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SKIP and BIR-1/Survivin have potential to integrate proteome status with gene expression

Authors
Journal
Journal of Proteomics
1874-3919
Publisher
Elsevier
Publication Date
Identifiers
DOI: 10.1016/j.jprot.2014.07.023
Keywords
  • Bir-1
  • Gene Expression
  • Ribosomal Stress
  • Skip
  • Survivin
  • Proteome
Disciplines
  • Biology

Abstract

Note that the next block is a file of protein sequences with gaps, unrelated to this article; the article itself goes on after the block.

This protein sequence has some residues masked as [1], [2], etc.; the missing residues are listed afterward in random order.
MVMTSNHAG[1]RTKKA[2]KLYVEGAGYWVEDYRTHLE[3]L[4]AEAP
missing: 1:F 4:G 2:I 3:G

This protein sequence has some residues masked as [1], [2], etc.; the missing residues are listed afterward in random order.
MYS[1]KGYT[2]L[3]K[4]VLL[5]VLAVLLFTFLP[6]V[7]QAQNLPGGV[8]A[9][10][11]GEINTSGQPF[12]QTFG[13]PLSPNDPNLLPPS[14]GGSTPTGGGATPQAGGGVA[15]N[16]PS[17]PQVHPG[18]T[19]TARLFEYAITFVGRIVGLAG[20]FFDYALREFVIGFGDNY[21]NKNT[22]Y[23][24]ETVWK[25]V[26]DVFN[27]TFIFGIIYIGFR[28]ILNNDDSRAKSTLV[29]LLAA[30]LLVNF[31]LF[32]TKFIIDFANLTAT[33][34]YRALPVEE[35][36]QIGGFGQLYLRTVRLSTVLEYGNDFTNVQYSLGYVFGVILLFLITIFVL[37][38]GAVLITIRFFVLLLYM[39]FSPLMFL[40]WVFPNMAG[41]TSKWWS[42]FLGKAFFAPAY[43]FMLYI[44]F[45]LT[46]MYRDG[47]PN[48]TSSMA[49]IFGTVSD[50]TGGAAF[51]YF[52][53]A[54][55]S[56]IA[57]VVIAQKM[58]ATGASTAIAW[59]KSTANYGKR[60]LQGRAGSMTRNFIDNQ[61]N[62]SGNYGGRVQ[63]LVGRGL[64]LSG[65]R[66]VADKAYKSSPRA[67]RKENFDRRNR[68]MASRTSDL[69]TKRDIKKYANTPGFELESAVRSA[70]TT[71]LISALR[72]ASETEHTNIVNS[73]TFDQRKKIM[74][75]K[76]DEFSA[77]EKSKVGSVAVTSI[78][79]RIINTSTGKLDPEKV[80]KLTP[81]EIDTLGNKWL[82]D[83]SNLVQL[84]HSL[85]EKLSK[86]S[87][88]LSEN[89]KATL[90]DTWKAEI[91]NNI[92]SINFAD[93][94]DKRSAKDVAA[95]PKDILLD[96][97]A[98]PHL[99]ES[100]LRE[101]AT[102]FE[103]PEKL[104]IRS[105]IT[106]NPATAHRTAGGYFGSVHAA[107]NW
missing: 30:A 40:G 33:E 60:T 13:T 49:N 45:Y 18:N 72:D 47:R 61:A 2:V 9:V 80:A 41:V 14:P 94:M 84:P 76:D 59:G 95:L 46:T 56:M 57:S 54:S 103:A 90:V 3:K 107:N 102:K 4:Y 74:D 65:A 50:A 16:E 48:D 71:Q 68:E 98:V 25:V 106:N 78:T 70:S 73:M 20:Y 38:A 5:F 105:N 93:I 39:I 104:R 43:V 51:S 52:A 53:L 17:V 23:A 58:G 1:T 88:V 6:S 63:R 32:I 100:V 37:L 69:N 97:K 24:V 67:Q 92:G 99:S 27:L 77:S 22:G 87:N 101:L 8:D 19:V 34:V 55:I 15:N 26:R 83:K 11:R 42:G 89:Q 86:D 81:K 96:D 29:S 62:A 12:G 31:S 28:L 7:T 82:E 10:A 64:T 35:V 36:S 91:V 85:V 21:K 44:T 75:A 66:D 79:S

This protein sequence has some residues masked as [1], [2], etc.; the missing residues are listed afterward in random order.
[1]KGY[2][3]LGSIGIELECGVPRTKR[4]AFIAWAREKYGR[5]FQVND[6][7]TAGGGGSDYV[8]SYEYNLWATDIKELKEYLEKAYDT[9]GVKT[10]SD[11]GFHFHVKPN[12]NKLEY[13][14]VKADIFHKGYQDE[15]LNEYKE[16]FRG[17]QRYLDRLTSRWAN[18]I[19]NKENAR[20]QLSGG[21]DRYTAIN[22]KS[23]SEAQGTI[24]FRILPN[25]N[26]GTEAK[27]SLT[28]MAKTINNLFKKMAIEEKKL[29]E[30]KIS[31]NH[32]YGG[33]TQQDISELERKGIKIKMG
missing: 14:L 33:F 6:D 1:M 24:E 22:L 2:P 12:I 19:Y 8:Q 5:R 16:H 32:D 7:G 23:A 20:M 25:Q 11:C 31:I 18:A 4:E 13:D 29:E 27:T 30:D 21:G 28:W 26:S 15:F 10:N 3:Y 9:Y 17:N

Abstract SKIP and BIR are evolutionarily conserved proteins; SKIP (SKP-1) is a known transcription and splicing cofactor while BIR-1/Survivin regulates cell division, gene expression and development. Their loss of function induces overlapping developmental phenotypes. We searched for SKP-1 and BIR-1 interaction on protein level using yeast two-hybrid screens and identified partially overlapping categories of proteins as SKIP-1 and BIR-1 interactors. The interacting proteins included ribosomal proteins, transcription factors, translation factors and cytoskeletal and motor proteins suggesting involvement in multiple protein complexes. To visualize the effect of BIR-1 on the proteome in Caenorhabditiselegans we induced a short time pulse BIR-1 overexpression in synchronized L1 larvae. This led to a dramatic alteration of the whole proteome pattern indicating that BIR-1 alone has the capacity to alter the chromatographic profile of many target proteins including proteins found to be interactors in yeast two hybrid screens. The results were validated for ribosomal proteins RPS3 and RPL5, non-muscle myosin and TAC-1, a transcription cofactor and a centrosome associated protein. Together, these results suggest that SKP-1 and BIR-1 are multifunctional proteins that form multiple protein complexes in both shared and distinct pathways and have the potential to connect proteome signals with the regulation of gene expression. Biological significance The genomic organization of the genes encoding BIR-1 and SKIP (SKP-1) in C. elegans have suggested that these two factors, each evolutionarily conserved, have related functions. However, these functional connections have remained elusive and underappreciated in light of limited information from C. elegans and other biological systems. Our results provide further evidence for a functional link between these two factors and suggest they may transmit proteome signals towards the regulation of gene expression.

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